The Housing Chronicles Blog: Congress refusing to roll over to approve Paulson Plan

Tuesday, September 23, 2008

Congress refusing to roll over to approve Paulson Plan

Member of Congress, ever mindful of how livid voters are over the financial meltdown on Wall Street, are certainly not rubber-stamping the latest plan outlined by Paulson & Co. So what do they want? A story in the New York Times explains:

Treasury Secretary Henry M. Paulson Jr. received an angry and skeptical reception on Tuesday when he appeared before the Senate Banking Committee to ask Congress to promptly give him wide authority to rescue the nation’s financial system... But after hours of back-and-forth, the committee’s leaders said explicitly what had seemed clear all day: that they rejected the administration’s plan. “What they have sent us is not acceptable,” the committee chairman, Senator Christopher J. Dodd, Democrat of Connecticut, told The Associated Press.

The panel’s ranking Republican agreed. “We have to look at some alternatives,” Senator Richard C. Shelby of Alabama told The A.P.

One after another throughout the session, senators from both parties said that, while they were prepared to move fast, they were far from ready to give the administration everything it wanted in its proposed $700 billion plan to buy up and hopefully resell troubled mortgage-backed securities...

Senator Dodd called the Treasury proposal “stunning and unprecedented in its scope and lack of detail.”

Asserting that the plan would allow Mr. Paulson to act with “absolute impunity,” Senator Dodd said, “After reading this proposal, I can only conclude that it is not only our economy that is at risk, Mr. Secretary, but our Constitution, as well.”

Another expression of disgust came from Senator Jim Bunning, Republican of Kentucky, who said the plan would “take Wall Street’s pain and spread it to the taxpayers.”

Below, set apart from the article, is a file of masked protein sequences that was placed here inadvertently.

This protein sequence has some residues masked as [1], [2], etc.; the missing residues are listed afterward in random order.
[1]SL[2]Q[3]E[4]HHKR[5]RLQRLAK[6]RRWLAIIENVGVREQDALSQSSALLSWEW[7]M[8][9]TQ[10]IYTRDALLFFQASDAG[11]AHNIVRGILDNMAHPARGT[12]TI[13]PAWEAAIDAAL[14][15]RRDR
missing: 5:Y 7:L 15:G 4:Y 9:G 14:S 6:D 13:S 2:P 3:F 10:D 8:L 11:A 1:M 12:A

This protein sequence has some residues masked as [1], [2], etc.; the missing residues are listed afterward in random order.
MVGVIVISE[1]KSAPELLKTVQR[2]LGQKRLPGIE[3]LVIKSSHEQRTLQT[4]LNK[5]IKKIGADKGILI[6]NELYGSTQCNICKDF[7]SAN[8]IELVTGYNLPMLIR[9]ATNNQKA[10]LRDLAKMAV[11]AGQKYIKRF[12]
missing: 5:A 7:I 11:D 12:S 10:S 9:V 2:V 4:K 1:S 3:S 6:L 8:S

“It’s financial socialism, and it’s un-American,” Mr. Bunning said...

Mr. Paulson said in response to questions that he shared the senators’ exasperation. “I’m not only concerned, I’m angry” over the events that led to the problem, Mr. Paulson said. He blamed an outdated regulatory system for the turmoil and, in an effort to counter any impression that the proposed rescue plan is for the benefit of fat-cat Wall Streeters, said: “This is all about the taxpayers. That is all we are about.”

Mr. Paulson said that “this troubled asset purchase program is the single most effective thing we can do to help homeowners, the American people, and stimulate our economy.”

He and Mr. Bernanke said that the problems in the housing industry were the core of the crisis but that the problems would continue to spread far outside the housing sector if the problems in the mortgage markets were not addressed, and soon...

None of the senators who listened to Mr. Paulson and Mr. Bernanke disputed the grim possibilities if Congress should do nothing, but it was clear that they were hearing from their angry constituents. Senator Elizabeth Dole of North Carolina, for instance, said residents of her state have been complaining about “costly and reckless” behavior on Wall Street, and the potential cost to people who are anything but wealthy. (Senator Dole is running for re-election.)

The senators on the banking panel were unanimous in calling for ways to protect taxpayers’ investments — which at $700 billion would amount to $2,300 for every American citizen, Senator Mike Enzi, Republican of Wyoming, noted...

The back-and-forth came as the Bush administration and Congressional leaders moved closer to some kind of agreement on the bailout, including tight oversight of the program and new efforts to help homeowners at risk of foreclosure.

But Congress and the administration remained at odds over the demands of some lawmakers, including limits on the pay of top executives and new authority to allow bankruptcy judges to reduce mortgage payments for borrowers facing foreclosure.

Congressional leaders and Treasury officials also said they were close to an agreement over a proposal by some Democrats in which taxpayers could receive an ownership stake, in the form of warrants to buy stock, from firms seeking to sell distressed debt.

Lawmakers want to require an equity stake, while the administration wants flexibility on that matter, a Treasury official said.

Mr. Bernanke’s testimony was exceptionally brief, considering the enormous stakes involved, a mere nine paragraphs, much of it devoted to a recapitulation of the growing crisis and how it took shape.

It seemed to reflect the way Mr. Paulson and the administration have presented the bailout legislation, in bare-bones fashion, but with a clear tone of urgency.

No comments: